Coffee heat rising

More Days of Our Lives

Busy past few days! Haven’t had time to write much, so much has been going on.

The minute I sat down to the computer this morning, Gerardo showed up. His “8:00 a.m.” usually means “10:00 a.m.,” so I’d imagined plenty of time to get a few things done before I started to prune the roses, a chore I’ve put off now for three or four weeks. Today was my chance: get him to haul the clawed debris from the man-eating plants, instead of me having to chuff it into the garbage bins in back.

But nooooo…. Before I could even bolt down breakfast, he was on the phone, on the way casa mia. So while he and his sidekick did battle with the rest of the yard, I cut back eight roses. Then for reasons unknown he decided nothing would do but I had to meet him at M’hijito’s house (why??), so here I am, in front of a strange computer.

Probably was a wise thing. I see the lime and lemon trees were hard-hit by the frost. The lime was OK where I was able to pin sheets around it, but I’m just not big enough to sling frost covering over the top of it, so about a third of its canopy is frizzled. The lemon tree, too, oddly enough, suffered some serious frost damage. Usually lemons and grapefruit are the toughest of the citrus. Anyway, I’ll have to ask Gerardo to trim back the limbs that are obviously dead.

Yesterday I became so engaged in a client’s project I utterly forgot the evening Bach concert for which I had tickets. Recalled it about 4:00 this morning. {sigh}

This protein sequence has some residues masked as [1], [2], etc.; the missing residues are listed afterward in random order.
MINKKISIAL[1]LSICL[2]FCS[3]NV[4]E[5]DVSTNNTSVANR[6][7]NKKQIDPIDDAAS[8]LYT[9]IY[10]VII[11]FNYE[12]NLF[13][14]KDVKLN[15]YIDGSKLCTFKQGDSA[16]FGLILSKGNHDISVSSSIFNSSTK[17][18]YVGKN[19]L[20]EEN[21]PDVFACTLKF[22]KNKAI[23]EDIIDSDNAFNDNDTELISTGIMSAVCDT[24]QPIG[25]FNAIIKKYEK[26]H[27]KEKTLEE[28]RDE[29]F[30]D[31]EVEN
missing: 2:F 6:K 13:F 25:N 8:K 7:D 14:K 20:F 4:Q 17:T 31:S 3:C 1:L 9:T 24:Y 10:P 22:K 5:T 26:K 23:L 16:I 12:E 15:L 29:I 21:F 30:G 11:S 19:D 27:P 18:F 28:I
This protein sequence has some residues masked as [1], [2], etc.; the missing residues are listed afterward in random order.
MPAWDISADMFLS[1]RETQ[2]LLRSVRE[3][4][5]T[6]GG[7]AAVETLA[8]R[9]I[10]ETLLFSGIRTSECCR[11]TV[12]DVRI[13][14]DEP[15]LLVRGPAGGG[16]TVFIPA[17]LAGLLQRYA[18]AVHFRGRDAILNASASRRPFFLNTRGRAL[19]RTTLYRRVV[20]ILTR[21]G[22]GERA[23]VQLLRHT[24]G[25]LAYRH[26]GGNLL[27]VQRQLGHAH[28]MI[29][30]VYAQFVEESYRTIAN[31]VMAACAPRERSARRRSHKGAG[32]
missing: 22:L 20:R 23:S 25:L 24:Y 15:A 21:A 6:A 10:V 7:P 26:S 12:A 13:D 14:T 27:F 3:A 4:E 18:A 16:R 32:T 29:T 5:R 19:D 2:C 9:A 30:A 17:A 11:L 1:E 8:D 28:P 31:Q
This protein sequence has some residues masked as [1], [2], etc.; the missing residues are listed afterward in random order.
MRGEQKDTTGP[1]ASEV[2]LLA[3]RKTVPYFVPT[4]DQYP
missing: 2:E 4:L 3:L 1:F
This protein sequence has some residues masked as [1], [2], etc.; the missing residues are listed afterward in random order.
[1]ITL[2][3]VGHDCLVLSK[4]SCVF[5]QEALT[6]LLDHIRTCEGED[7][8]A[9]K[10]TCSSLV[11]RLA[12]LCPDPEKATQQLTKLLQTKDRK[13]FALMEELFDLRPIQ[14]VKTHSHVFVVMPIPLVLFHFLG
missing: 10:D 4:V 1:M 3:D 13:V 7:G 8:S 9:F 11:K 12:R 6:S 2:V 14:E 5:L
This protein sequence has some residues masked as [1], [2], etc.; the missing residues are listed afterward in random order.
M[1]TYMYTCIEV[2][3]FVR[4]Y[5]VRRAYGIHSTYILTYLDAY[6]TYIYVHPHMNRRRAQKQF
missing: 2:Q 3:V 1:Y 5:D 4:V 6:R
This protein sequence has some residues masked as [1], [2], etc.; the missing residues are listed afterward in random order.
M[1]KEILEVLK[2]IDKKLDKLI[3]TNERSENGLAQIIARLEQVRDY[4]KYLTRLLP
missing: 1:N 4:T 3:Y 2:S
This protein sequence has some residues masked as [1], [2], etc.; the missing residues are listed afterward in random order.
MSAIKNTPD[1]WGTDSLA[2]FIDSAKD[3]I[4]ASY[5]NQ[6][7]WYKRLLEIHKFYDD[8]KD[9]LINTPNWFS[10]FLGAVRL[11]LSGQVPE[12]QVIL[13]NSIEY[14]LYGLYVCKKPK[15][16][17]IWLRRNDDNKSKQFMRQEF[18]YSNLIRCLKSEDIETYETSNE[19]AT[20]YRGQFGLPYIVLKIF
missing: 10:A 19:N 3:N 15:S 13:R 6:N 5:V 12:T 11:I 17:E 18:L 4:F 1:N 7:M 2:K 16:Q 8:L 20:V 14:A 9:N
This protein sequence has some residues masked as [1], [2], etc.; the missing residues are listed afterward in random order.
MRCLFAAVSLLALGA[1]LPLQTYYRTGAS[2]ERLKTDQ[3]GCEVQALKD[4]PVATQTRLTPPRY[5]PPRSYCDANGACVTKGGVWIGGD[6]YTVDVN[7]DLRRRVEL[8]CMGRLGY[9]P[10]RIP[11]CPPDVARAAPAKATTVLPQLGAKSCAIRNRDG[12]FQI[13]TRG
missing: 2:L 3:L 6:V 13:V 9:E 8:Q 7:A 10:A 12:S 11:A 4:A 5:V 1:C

A choir member gave away three tickets to Bach Festival performances. I was thrilled to get all three of them, and really looked forward to going. So was mightily disappointed when I realized that, once again, because it wasn’t written in lipstick on the bathroom mirror I lost track of it. Old age is the pits.

Sunday, though, was a full day of glorious music. We sang, of course, in the morning, which is always fun, but much more to the point, the chamber choir, which is mostly composed of music professionals and graduate students, put on THE most incredible performance. One of the pieces was just ethereal, it was so beautiful. As his finale, choir director Scott Youngs, a superb organist, played an astonishingly complex piece, the kind of thing that leaves you in awe of what the human mind and body can do. In the afternoon was the Bach concert, four sonatas played by violinist Stephen Redfield and harpsichordist Kathleen McIntosh. It was very fine. From there it was back to All Saints to join the chant choir for evensong, and that was very pleasant. At the end of the evening, Scott performed yet another amazing piece, dark, complex and noumenal. Did you know an organ can make a delicate sound like chimes? I had no idea… It can. And the effect, in a piece of music that already evoked the the other-worldly, was spine-tingling.

Monday I made a conscious decision to stay away from the computer and clean my filthy house. Actually, I intended to get to the roses that day also, but the housekeeping expanded to consume the entire day. I’ve never been fond of cleaning. It’s such an exercise in futility: the minute you finish, it needs to be done again. Didn’t do the greatest job yesterday, but at least I finally, very belatedly cleaned and oiled the kitchen cabinets and scrubbed the dirt off the floors.